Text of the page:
STATEWIDE HEALTH COORDINAING COUNCIL v. General Hospitals of Humana

Annotate this Case

660 S.W.2d 906 (1983)

280 Ark. 443

STATEWIDE HEALTH COORDINAING COUNCIL et al., Appellants, v. GENERAL HOSPITALS OF HUMANA, INC. et al., Appellees.

No. 83-83.

Supreme Court of Arkansas.

October 24, 1983.

Rehearing Denied December 12, 1983.

*907 Gill, Skokos, Simpson, Buford & Owen, P.A., Little Rock, for Baptist Medical System & Arkansas Blue Cross and Blue Shield, Inc. by Harold H. Simpson, II.

House, Jewell, Dillon, Dover & Dixon, P.A., for St. Vincent Infirmary by Charles R. Nestrud, Little Rock, for appellants.

George A. Harper, Sp. Asst. Atty. Gen., Little Rock, for Arkansas Health Planning and Development Agency.

Ivan H. Smith, and the Div. of Social Services of the Dept. of Human Services and Smith, Jernigan & Smith by George O. Jernigan and Robert D. Smith, III, Harrison & Brown, P.A. by Robert L. Brown, Little Rock, for General Hospitals of Humana, Inc.

*908 Barrett, Wheatley, Smith & Deacon, Jonesboro, for Statewide Health Coordinating Council by J.C. Deacon.

GEORGE ROSE SMITH, Justice.

The principal appellee, General Hospitals of Humana, which we will refer to as Humana, is a subsidiary corporation of a parent company that owns about 90 hospitals, nearly all of them in the United States. In 1982 Humana applied to the Arkansas Health Planning & Development Agency, which we will refer to as the State Agency, for a certificate of need that would authorize Humana to construct and operate a 150-bed community hospital at Sherwood, in Pulaski County. The application was opposed by the Baptist Medical System, St. Vincent Infirmary, and Arkansas Blue Cross & Blue Shield. After a hearing the director of the State Agency, acting for the Agency, granted the application.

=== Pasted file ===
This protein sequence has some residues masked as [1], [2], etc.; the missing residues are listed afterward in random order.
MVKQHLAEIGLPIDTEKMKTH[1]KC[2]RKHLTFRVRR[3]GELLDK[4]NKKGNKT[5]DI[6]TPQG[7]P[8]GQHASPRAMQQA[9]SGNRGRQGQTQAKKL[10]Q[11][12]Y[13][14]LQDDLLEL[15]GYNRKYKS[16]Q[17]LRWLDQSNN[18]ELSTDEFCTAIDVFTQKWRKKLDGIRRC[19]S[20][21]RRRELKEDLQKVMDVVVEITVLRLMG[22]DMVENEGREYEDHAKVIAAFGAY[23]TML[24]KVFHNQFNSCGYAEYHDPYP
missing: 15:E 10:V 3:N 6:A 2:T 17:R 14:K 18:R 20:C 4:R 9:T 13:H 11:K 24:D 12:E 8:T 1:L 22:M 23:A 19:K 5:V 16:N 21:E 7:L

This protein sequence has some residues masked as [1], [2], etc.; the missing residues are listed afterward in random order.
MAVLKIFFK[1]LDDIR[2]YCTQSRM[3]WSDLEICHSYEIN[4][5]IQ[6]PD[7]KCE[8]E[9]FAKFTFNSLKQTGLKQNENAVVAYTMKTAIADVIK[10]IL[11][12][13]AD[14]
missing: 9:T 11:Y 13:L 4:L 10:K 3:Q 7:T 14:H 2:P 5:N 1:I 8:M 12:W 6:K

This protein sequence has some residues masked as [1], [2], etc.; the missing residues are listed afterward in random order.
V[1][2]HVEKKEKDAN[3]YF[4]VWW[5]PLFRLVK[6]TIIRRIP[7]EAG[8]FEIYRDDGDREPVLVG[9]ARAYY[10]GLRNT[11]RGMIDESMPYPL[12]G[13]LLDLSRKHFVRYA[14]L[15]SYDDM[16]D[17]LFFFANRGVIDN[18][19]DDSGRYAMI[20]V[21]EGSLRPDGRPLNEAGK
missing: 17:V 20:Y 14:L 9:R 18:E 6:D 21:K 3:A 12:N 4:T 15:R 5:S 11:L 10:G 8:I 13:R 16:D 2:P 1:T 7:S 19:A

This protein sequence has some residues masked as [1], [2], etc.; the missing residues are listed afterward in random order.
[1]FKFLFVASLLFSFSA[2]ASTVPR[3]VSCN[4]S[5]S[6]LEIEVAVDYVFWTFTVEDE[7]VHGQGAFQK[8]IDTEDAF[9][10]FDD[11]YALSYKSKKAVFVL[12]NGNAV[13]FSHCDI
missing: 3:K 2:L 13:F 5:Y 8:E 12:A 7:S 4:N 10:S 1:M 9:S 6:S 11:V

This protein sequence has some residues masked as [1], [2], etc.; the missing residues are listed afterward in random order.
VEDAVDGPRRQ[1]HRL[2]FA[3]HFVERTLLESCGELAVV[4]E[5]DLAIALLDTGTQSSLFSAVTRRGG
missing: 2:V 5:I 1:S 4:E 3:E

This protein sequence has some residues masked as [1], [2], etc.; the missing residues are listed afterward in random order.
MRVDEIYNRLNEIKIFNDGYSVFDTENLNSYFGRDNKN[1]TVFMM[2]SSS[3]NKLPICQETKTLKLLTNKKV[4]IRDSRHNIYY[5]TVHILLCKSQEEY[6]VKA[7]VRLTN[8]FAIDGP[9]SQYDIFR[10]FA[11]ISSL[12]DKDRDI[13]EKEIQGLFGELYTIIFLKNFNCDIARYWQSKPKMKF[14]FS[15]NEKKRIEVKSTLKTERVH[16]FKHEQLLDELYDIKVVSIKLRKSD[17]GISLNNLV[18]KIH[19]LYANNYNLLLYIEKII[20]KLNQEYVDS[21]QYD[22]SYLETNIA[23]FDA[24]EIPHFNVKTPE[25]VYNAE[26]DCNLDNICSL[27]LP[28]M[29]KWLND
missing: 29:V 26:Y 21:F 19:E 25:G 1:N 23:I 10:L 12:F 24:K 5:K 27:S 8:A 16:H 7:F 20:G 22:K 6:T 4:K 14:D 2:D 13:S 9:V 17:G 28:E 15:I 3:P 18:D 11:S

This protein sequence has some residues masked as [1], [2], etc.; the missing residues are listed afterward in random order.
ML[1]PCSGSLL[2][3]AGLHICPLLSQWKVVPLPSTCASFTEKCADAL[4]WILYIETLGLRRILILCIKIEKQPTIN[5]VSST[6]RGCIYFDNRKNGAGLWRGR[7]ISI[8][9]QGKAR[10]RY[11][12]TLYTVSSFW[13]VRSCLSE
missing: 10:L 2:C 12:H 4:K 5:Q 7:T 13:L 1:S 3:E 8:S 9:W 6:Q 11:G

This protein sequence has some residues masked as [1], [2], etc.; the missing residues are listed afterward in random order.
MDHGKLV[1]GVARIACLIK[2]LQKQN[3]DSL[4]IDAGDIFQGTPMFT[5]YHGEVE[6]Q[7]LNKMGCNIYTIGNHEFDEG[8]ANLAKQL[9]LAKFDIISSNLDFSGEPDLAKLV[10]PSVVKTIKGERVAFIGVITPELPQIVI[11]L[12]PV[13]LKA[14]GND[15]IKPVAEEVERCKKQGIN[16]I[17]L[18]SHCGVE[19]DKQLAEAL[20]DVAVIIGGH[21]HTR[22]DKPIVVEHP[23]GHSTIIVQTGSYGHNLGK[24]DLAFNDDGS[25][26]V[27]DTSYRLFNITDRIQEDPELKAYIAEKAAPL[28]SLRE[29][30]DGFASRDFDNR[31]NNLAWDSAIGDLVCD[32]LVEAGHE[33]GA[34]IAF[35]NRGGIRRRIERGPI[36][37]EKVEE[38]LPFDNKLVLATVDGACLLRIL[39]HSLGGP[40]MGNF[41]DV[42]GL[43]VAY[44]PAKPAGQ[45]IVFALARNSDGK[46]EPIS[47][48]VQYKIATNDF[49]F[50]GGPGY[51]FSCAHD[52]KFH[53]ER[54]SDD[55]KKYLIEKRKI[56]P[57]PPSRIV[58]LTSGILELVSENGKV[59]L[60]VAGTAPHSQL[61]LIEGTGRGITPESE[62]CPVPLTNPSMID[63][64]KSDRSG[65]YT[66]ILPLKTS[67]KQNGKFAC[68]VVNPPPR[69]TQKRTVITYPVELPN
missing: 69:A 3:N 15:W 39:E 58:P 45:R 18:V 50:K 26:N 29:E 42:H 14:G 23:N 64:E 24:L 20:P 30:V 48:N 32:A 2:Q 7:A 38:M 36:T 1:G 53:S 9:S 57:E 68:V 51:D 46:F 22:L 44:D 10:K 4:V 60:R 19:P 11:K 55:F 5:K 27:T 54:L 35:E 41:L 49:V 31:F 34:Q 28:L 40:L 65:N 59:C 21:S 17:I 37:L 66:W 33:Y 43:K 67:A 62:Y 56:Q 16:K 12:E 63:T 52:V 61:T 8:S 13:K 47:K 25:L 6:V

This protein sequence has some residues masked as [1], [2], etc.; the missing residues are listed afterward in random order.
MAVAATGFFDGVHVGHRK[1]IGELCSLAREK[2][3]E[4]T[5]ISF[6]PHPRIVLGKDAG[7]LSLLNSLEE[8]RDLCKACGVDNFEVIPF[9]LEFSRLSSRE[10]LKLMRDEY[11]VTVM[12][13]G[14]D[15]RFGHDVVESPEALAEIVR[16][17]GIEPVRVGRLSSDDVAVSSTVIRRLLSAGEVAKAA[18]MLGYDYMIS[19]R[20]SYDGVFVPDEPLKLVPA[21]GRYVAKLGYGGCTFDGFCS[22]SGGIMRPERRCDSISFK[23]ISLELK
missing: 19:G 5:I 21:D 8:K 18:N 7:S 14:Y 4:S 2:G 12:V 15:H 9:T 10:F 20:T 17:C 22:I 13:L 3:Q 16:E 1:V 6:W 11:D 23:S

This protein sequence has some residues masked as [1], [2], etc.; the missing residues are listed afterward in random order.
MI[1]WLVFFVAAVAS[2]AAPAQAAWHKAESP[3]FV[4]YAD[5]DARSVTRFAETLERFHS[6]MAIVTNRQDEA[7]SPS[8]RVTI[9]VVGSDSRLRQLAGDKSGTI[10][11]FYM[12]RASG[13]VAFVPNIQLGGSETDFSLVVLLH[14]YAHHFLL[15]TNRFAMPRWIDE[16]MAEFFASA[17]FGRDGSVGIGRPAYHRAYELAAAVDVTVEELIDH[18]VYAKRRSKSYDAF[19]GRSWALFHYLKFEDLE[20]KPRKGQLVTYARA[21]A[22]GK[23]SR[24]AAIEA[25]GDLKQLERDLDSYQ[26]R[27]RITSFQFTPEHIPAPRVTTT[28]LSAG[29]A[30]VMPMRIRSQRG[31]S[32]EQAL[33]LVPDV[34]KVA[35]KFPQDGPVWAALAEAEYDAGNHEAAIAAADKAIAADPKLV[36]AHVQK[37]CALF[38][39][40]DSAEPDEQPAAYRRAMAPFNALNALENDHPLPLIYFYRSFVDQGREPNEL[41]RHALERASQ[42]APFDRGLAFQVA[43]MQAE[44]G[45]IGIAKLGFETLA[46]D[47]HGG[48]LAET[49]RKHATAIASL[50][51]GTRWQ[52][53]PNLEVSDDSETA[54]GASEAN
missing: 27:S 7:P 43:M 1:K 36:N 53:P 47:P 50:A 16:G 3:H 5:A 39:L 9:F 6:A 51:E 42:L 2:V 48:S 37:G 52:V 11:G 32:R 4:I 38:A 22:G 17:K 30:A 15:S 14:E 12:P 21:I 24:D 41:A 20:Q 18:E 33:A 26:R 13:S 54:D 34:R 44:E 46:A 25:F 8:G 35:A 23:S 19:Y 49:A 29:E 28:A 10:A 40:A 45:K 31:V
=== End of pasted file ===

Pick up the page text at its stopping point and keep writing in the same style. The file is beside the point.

The three protestants asked for a review by an independent agency, as permitted by the State Agency's rules. The Governor appointed the Arkansas Social Services as the independent reviewing agency. A Social Services attorney conducted a hearing and upheld the award of the certificate of need. That decision was affirmed by the circuit court. The protestants present several arguments for reversal, but we need consider only one: The State Agency was not authorized to grant a certificate of need that was inconsistent with the State Health Plan. On the record that argument must be sustained, which disposes of the case.

First, a preliminary procedural matter. Humana has filed a motion to dismiss the appeal as moot, asserting that it was compelled by the State Agency's Rule 16 to enter into a construction contract (and it actually began construction) within one year after the certificate of need was awarded on August 5, 1982, else the certificate would have expired. Without implying that Humana's motion to dismiss is otherwise well taken, we note two flaws in its argument. First, Rule 16 provides that for good cause the State Agency may extend the time up to an additional six months. Humana apparently had good cause to seek an extension, but it did not do so. Second, Rule 16 also states that evidence of an obligation to make the capital expenditure must be received by the State Agency within one year after its approval of the project or the approval will expire. An obligation, under Rule 16, is deemed to have been incurred within the year if the applicant enters into an enforceable contract for the construction, acquisition, lease, or financing of a capital asset. Hence the execution of a construction contract was not the only choice. Apparently the Humana company fulfilled the financing alternative, as Humana produced testimony on November 9, 1982, that bonds for the project had been issued. We conclude that Humana was not threatened with an immediate expiration of its certificate of need.